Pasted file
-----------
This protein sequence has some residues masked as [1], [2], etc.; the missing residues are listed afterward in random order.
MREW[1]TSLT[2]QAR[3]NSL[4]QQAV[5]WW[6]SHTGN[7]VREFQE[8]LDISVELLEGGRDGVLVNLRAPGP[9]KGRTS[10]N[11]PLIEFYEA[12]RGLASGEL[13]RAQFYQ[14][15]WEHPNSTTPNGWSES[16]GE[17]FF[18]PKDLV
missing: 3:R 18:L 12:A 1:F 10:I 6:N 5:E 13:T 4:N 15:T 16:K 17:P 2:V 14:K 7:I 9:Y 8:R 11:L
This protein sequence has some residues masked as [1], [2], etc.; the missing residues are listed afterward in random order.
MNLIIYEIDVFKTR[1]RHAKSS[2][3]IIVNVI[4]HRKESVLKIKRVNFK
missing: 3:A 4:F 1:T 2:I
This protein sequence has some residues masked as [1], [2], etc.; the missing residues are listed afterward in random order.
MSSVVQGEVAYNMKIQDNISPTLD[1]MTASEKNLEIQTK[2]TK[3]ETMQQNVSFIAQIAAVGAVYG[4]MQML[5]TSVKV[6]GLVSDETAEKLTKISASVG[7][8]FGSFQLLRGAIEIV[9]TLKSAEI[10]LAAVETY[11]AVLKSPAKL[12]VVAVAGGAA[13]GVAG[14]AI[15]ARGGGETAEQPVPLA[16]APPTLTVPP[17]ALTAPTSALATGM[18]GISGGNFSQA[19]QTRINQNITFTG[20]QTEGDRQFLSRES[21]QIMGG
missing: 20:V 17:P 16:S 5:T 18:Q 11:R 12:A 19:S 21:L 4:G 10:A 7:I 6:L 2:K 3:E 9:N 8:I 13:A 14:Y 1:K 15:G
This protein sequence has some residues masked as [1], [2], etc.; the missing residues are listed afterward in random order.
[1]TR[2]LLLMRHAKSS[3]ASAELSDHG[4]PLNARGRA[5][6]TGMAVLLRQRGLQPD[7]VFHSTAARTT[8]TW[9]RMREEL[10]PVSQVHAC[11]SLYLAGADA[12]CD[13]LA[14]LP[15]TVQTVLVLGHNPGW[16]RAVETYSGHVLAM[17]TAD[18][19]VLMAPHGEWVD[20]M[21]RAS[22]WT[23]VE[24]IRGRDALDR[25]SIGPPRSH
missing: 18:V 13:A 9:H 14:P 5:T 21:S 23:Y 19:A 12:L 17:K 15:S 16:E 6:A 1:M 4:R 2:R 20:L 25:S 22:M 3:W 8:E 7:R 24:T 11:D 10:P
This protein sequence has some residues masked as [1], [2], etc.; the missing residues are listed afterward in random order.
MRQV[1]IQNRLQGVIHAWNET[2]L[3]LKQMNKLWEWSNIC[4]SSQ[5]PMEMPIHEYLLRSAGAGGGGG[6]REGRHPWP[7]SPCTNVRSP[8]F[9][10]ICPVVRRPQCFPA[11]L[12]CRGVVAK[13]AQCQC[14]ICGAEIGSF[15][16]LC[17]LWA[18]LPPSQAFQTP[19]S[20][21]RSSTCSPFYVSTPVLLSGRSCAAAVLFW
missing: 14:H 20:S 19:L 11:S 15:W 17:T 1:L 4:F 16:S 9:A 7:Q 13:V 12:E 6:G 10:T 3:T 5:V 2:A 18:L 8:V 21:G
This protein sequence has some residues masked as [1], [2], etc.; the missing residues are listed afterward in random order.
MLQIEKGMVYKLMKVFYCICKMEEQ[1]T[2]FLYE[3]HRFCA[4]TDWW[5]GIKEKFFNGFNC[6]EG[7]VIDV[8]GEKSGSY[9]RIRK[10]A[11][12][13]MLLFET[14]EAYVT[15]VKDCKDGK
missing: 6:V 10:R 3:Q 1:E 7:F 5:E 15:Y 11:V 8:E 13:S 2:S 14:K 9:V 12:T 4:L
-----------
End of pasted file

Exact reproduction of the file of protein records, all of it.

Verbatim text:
This protein sequence has some residues masked as [1], [2], etc.; the missing residues are listed afterward in random order.
MREW[1]TSLT[2]QAR[3]NSL[4]QQAV[5]WW[6]SHTGN[7]VREFQE[8]LDISVELLEGGRDGVLVNLRAPGP[9]KGRTS[10]N[11]PLIEFYEA[12]RGLASGEL[13]RAQFYQ[14][15]WEHPNSTTPNGWSES[16]GE[17]FF[18]PKDLV
missing: 3:R 18:L 12:A 1:F 10:I 6:N 5:E 13:T 4:N 15:T 16:K 17:P 2:V 14:K 7:I 9:Y 8:R 11:L
This protein sequence has some residues masked as [1], [2], etc.; the missing residues are listed afterward in random order.
MNLIIYEIDVFKTR[1]RHAKSS[2][3]IIVNVI[4]HRKESVLKIKRVNFK
missing: 3:A 4:F 1:T 2:I
This protein sequence has some residues masked as [1], [2], etc.; the missing residues are listed afterward in random order.
MSSVVQGEVAYNMKIQDNISPTLD[1]MTASEKNLEIQTK[2]TK[3]ETMQQNVSFIAQIAAVGAVYG[4]MQML[5]TSVKV[6]GLVSDETAEKLTKISASVG[7][8]FGSFQLLRGAIEIV[9]TLKSAEI[10]LAAVETY[11]AVLKSPAKL[12]VVAVAGGAA[13]GVAG[14]AI[15]ARGGGETAEQPVPLA[16]APPTLTVPP[17]ALTAPTSALATGM[18]GISGGNFSQA[19]QTRINQNITFTG[20]QTEGDRQFLSRES[21]QIMGG
missing: 20:V 17:P 16:S 5:T 18:Q 11:R 12:A 19:S 21:L 4:G 10:A 7:I 6:L 2:K 3:E 9:N 8:I 13:A 14:Y 1:K 15:G
This protein sequence has some residues masked as [1], [2], etc.; the missing residues are listed afterward in random order.
[1]TR[2]LLLMRHAKSS[3]ASAELSDHG[4]PLNARGRA[5][6]TGMAVLLRQRGLQPD[7]VFHSTAARTT[8]TW[9]RMREEL[10]PVSQVHAC[11]SLYLAGADA[12]CD[13]LA[14]LP[15]TVQTVLVLGHNPGW[16]RAVETYSGHVLAM[17]TAD[18][19]VLMAPHGEWVD[20]M[21]RAS[22]WT[23]VE[24]IRGRDALDR[25]SIGPPRSH
missing: 18:V 13:A 9:H 14:P 5:T 21:S 23:Y 19:A 12:L 17:K 15:S 16:E 6:A 1:M 4:R 2:R 20:L 25:S 22:M 3:W 8:E 7:R 24:T 11:D 10:P
This protein sequence has some residues masked as [1], [2], etc.; the missing residues are listed afterward in random order.
MRQV[1]IQNRLQGVIHAWNET[2]L[3]LKQMNKLWEWSNIC[4]SSQ[5]PMEMPIHEYLLRSAGAGGGGG[6]REGRHPWP[7]SPCTNVRSP[8]F[9][10]ICPVVRRPQCFPA[11]L[12]CRGVVAK[13]AQCQC[14]ICGAEIGSF[15][16]LC[17]LWA[18]LPPSQAFQTP[19]S[20][21]RSSTCSPFYVSTPVLLSGRSCAAAVLFW
missing: 14:H 20:S 19:L 11:S 15:W 17:T 1:L 4:F 16:S 9:A 7:Q 13:V 12:E 6:G 10:T 3:T 5:V 2:A 18:L 8:V 21:G
This protein sequence has some residues masked as [1], [2], etc.; the missing residues are listed afterward in random order.
MLQIEKGMVYKLMKVFYCICKMEEQ[1]T[2]FLYE[3]HRFCA[4]TDWW[5]GIKEKFFNGFNC[6]EG[7]VIDV[8]GEKSGSY[9]RIRK[10]A[11][12][13]MLLFET[14]EAYVT[15]VKDCKDGK
missing: 6:V 10:R 3:Q 1:E 7:F 5:E 15:Y 11:V 8:E 13:S 2:S 14:K 9:V 12:T 4:L